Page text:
HOUSTON, Tx, February 17, 2011 — Larry Klein has produced some of the most phenomenal female singer-songwriters in modern music: Joni Mitchell, Madeleine Peyroux, Tracy Chapmen, his lovely wife Luciana Souza, and two of my favorite artists of all time, Melody Gardot and Vienna Teng.
In fact, several tracks from his recent project with Herbie Hancock, The Imagine Project, just won the 2011 Grammy Awards for Best Pop Collaboration with Vocals and Best Improvised Jazz Solo, and were nominated for Best Instrumental Arrangement Accompanying Vocalist(s).
I recently had the honor of chatting with Mr. Klein about his experience, his current projects, and his future ambitions. Here is our conversation in black and white.
GRASSMAN: Hi Larry! Congrats on the Grammy wins. Thanks so much for taking the time to chat. First off, despite the diversity of the artists you’ve worked with, I can’t help but feel there’s a consistency throughout all your work, in that I always get the sensation that the artist isn’t merely captured on a CD, but could be right there in the room performing a private concert. What’s your creative philosophy?
KLEIN: Well, one thread that certainly runs through my work is that I am genuinely passionate about the artists that I work with, and about what they do musically. I’ve been incredibly lucky to be able to work exclusively with people who excite me. The only philosophy that I have is that I try to break the palette that I work with on each record that I do. The process of discovery and the excitement of finding new ways to do things is one of my favorite things about the job of producing records.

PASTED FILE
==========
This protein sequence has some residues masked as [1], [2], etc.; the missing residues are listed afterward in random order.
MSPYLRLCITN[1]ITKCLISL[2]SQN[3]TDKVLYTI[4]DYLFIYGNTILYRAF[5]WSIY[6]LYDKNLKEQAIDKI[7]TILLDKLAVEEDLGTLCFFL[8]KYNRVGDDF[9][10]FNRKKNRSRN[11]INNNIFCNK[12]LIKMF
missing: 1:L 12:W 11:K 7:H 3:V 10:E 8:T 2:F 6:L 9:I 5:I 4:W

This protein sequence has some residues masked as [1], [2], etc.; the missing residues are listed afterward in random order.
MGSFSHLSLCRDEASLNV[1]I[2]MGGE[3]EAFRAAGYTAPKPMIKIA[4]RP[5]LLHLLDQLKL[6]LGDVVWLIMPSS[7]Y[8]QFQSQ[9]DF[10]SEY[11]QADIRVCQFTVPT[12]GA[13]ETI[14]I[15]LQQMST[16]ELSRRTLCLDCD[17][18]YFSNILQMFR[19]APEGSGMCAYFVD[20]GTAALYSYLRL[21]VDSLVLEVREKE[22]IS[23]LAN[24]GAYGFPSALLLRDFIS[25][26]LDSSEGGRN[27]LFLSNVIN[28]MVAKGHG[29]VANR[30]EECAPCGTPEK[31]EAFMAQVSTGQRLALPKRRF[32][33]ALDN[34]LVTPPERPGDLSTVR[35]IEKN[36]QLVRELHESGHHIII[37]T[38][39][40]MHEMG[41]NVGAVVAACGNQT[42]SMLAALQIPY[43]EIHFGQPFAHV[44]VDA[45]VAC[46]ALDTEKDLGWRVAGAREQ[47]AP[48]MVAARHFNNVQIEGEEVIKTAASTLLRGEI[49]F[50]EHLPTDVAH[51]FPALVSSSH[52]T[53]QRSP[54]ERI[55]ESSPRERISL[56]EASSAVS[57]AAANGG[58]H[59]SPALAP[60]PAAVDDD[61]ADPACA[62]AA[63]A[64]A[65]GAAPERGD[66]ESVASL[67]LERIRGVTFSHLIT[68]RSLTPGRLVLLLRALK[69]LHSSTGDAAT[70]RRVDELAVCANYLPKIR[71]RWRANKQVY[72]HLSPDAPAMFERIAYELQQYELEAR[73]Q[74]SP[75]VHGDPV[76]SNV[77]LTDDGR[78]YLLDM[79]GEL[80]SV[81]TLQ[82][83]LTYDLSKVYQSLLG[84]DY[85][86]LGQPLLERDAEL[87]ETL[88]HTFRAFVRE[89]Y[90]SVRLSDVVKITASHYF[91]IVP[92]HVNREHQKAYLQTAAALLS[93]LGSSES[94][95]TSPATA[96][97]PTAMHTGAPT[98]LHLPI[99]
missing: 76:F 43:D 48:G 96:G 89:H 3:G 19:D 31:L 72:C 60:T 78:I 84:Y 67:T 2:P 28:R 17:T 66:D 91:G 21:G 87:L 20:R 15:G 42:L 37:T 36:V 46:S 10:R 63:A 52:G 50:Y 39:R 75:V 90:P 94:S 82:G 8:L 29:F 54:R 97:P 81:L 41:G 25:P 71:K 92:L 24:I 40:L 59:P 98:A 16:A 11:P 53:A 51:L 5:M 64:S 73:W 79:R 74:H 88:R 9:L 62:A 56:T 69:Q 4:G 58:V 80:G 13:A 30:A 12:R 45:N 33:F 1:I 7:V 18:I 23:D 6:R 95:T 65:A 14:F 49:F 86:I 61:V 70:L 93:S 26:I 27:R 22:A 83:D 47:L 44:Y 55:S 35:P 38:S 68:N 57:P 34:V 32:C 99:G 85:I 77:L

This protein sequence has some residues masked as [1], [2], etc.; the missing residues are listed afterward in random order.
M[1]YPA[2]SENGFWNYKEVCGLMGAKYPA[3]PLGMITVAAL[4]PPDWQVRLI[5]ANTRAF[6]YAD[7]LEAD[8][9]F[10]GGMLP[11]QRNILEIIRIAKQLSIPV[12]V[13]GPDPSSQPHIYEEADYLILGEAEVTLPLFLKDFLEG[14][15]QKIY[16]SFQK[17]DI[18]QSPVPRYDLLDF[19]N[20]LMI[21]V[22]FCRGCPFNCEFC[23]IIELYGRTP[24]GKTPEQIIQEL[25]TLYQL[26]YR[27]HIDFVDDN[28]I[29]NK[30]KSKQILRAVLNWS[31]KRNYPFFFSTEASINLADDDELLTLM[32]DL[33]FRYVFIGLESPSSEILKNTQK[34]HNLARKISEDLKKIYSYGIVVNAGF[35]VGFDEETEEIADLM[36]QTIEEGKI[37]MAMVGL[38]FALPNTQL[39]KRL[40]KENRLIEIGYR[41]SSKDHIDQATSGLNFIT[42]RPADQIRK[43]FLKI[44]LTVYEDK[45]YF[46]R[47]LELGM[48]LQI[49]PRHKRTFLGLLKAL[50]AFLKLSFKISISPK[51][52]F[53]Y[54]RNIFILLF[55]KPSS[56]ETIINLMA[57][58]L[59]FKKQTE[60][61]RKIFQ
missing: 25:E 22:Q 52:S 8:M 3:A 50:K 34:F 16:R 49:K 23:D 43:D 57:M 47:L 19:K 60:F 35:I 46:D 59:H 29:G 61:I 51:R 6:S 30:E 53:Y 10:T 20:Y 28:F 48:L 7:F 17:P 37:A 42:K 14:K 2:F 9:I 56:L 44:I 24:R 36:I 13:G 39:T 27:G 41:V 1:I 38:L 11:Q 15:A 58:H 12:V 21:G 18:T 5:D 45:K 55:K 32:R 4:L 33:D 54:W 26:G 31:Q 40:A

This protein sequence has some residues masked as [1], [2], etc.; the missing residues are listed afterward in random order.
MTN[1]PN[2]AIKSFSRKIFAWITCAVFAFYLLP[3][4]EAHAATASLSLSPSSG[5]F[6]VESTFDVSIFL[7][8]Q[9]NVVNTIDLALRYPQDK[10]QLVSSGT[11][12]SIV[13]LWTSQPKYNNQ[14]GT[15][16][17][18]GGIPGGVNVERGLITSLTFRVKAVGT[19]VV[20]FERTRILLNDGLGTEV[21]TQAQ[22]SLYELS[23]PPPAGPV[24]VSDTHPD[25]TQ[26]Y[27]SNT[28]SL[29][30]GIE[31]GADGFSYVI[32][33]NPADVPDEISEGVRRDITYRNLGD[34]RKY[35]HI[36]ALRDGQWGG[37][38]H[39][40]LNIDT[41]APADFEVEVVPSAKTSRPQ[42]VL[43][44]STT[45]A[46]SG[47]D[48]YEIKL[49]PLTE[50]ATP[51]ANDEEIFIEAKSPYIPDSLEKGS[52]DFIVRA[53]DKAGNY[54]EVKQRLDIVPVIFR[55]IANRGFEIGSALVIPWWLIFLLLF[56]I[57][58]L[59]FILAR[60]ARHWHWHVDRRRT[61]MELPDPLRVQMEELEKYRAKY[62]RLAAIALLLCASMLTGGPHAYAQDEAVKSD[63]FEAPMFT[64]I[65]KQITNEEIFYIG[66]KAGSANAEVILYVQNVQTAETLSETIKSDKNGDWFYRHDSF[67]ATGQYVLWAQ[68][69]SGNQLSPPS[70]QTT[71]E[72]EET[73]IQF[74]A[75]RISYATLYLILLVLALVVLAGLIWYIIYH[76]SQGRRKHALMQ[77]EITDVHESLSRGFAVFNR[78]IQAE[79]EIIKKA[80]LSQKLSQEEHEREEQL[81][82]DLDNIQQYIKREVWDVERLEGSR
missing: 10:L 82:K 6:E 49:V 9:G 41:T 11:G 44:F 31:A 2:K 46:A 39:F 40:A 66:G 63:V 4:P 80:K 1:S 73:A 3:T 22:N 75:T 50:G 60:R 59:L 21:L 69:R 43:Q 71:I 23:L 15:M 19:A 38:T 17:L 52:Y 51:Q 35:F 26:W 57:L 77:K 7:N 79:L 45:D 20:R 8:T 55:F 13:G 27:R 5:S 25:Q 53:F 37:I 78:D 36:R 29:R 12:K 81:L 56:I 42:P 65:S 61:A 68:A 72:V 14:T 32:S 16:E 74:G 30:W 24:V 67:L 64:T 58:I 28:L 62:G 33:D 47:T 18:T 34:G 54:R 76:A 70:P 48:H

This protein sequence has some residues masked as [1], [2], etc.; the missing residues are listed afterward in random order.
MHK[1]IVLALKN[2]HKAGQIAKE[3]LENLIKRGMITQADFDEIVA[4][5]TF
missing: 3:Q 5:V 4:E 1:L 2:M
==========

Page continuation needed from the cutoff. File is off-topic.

Regarding your kind words about the intimacy of what I do, I think that I see my job as being one of distilling what it is that I feel touched by and excited by in what a person does lyrically and musically; then bringing it to the forefront of the record song-wise, vocally and arrangement-wise.
GRASSMAN: Well, you definitely do a wonderful job of it! Last year you released a world music album and film project with Herbie Hancock called The Imagine Project, which involves an assembly of diverse and eclectic artists; Dave Matthews, Jeff Beck, The Chieftains, John Legend, India Arie, Seal and Pink, just to name a few. This must have been an extraordinary album to produce! Can you tell me a little more about this project and what your aspirations are for it?
KLEIN: The Imagine Project developed out of a desire on Herbie Hancock’s part to follow up the success of the preceding record that we did (River: The Joni Letters) with something that really stretched us; something that went beyond being just another record. So, the idea came organically out of who he is as a person; an effort to express in music some of the positive aspects of globalism.
Herbie is a Buddhist and is a relentlessly positive person; he wanted to do something that might help people come out of whatever box they sit in. It was a very big idea that we were trying to broach with the record and we weren’t able to really explore the entire scope of it in the end.
GRASSMAN: Herbie reminisced in a video teaser for The Imagine Project about his original inspiration for the work. He said he had wondered, “What can help us to design the human orchestra of life?” and it was then that he came up with the concept of this grand work. How would you define The Imagine Project’s higher purpose?
KLEIN: I think that Herbie would say that the driving purpose is to inspire hope and the idea that world peace can be a reality. When we began working together he showed me a PBS program called The Path of Man. It was a documentary about a geneticist trying to genetically trace the migrations of man coming out of The Ice Age. It showed quite conclusively that we all descended from one tribe of Bushmen in Africa. It had us both in tears when we watched it and we wondered whether we could express this idea musically without being didactic about it.